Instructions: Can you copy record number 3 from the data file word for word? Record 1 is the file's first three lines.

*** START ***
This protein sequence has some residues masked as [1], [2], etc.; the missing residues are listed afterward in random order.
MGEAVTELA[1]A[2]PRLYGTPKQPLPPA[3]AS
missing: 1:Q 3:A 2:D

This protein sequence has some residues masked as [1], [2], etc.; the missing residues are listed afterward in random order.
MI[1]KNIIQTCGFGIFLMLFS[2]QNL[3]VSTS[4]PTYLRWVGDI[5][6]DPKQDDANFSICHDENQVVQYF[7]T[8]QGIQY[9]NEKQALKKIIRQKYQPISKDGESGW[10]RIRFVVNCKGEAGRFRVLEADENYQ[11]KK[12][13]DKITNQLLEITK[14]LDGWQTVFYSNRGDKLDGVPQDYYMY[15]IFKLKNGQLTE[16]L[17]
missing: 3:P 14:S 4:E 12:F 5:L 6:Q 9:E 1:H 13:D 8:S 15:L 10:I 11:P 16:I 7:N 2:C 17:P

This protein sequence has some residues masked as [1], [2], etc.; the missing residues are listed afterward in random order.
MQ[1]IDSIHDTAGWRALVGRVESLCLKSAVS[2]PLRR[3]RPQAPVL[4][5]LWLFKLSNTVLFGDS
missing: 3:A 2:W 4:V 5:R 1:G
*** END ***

This protein sequence has some residues masked as [1], [2], etc.; the missing residues are listed afterward in random order.
MQ[1]IDSIHDTAGWRALVGRVESLCLKSAVS[2]PLRR[3]RPQAPVL[4][5]LWLFKLSNTVLFGDS
missing: 3:A 2:W 4:V 5:R 1:G